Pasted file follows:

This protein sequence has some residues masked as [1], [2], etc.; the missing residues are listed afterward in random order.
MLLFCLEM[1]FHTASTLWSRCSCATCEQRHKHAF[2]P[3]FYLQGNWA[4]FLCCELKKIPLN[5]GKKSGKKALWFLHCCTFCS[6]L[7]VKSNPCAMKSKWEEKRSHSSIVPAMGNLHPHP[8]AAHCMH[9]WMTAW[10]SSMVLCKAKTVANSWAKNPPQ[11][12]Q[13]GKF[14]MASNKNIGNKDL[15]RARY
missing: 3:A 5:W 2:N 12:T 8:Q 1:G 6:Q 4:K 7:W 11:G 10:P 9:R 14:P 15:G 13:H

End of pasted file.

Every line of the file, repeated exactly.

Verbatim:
This protein sequence has some residues masked as [1], [2], etc.; the missing residues are listed afterward in random order.
MLLFCLEM[1]FHTASTLWSRCSCATCEQRHKHAF[2]P[3]FYLQGNWA[4]FLCCELKKIPLN[5]GKKSGKKALWFLHCCTFCS[6]L[7]VKSNPCAMKSKWEEKRSHSSIVPAMGNLHPHP[8]AAHCMH[9]WMTAW[10]SSMVLCKAKTVANSWAKNPPQ[11][12]Q[13]GKF[14]MASNKNIGNKDL[15]RARY
missing: 3:A 5:W 2:N 12:T 8:Q 1:G 6:Q 4:K 7:W 11:G 10:P 9:R 14:P 15:G 13:H